shelley davies

shelleydavies

Gorgeous! These mixed media pieces {painting and paper-cutting} are the work of Canadian artist/illustrator Shelley Davies. I had to double check with her about these covers… were they real New Yorker covers? I know she’s created work for the cover of Uppercase Magazine before, and she had a long career in TV, film, and animation working with some very cool clients/people. Clearly I had to ask. Turns out they weren’t final covers, but the story of their creation is just as cool. This is a chunk of the email Shelley sent back to answer my question:

“My New Yorker covers were made a few years ago for New Yorker art editor Francoise Mouly’s site ‘Blown Covers’, which she started around the time her book of the same name was published. Her office was filled with art from all her illustrators (for any given cover, she sends out a theme and they all deliver an idea or five, she picks one for the cover and then finished art is produced), and she put all the rejects into a book, with anecdotes to go with. On her site, she asked the world at large to submit ideas for her chosen weekly themes, just as her own illustrators do. It was a privilege to get my work in front of the High Priestess of art direction, and she even chose a few of mine to highlight. Alas, no real cover came from it, but I had a ball, I got really good at creating their masthead (every week I cut out a new one, in paper and by hand, life-sized).

Love. Ok, so now the only thing left to do is get Shelley on the real cover… what do you think New Yorker?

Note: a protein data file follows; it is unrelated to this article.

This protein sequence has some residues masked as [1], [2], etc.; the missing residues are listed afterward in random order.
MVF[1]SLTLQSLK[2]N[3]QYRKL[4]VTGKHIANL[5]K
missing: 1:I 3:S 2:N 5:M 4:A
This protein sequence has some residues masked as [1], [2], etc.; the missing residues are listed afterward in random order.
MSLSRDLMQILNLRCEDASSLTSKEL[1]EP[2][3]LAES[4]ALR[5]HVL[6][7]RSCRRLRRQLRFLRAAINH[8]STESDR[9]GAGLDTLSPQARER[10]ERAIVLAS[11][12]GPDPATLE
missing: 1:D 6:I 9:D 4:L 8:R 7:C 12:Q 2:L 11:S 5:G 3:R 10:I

sean william randall

seanwilliamrandall

Um, I love these paintings. Is it bad that I find them funny? Explosive crashes, moments away from sure disaster? Perhaps it’s their Thelma & Louise-ness that’s making me smile… I hope so because if not, I have some major issues. This is the large-scale work of Canadian painter Sean William Randall… and yes, I fell in love at first sight. Those tranquil landscapes, beautifully painted cars, and obviously, the best acrylic on canvas flaming explosions I’ve ever seen. Fantastic.

{You can find his work at Ian Tan Gallery in Vancouver, and Mayberry Fine Art in Toronto}





lisa congdon

lisacongdon_swim

Ready to dive in? Me too! “The Joy of Swimming”, by Portland based artist/illustrator Lisa Congdon, hits shelves today! Gorgeous illustrations, beautiful hand-lettered quotes, and really interesting facts/stories about all things swimming. Lisa brings passion to everything she does, but this project is near and dear to her heart, because she’s been a swimmer since she was little … see:

lisacongdon_swimBIO

Aw, so cute! Congratulations Lisa… I’m so thrilled that you had a chance to totally jump into this project {see what I did there?}.  If you love swimming – or water, or beautiful artwork, or Lisa – pick up this lovely book. Oh, and Lisa is going on the road with this one so if you want to meet her/have your book signed, you can find her right here:

April 26, 7-9 pm California College of the Arts (San Francisco)
May 8, 2-4 pm 
Strand Books (NYC)
May 11, 7-9 pmPowerhouse Arena (Brooklyn, NY)
May 13, 9-10:30 am Creative Mornings (Minneapolis)
May 17, 7-9 pm – Broadway Books (Portland)
May 24 7-9 pmUniversity Bookstore (Seattle)





rachael grant

rachaelgrant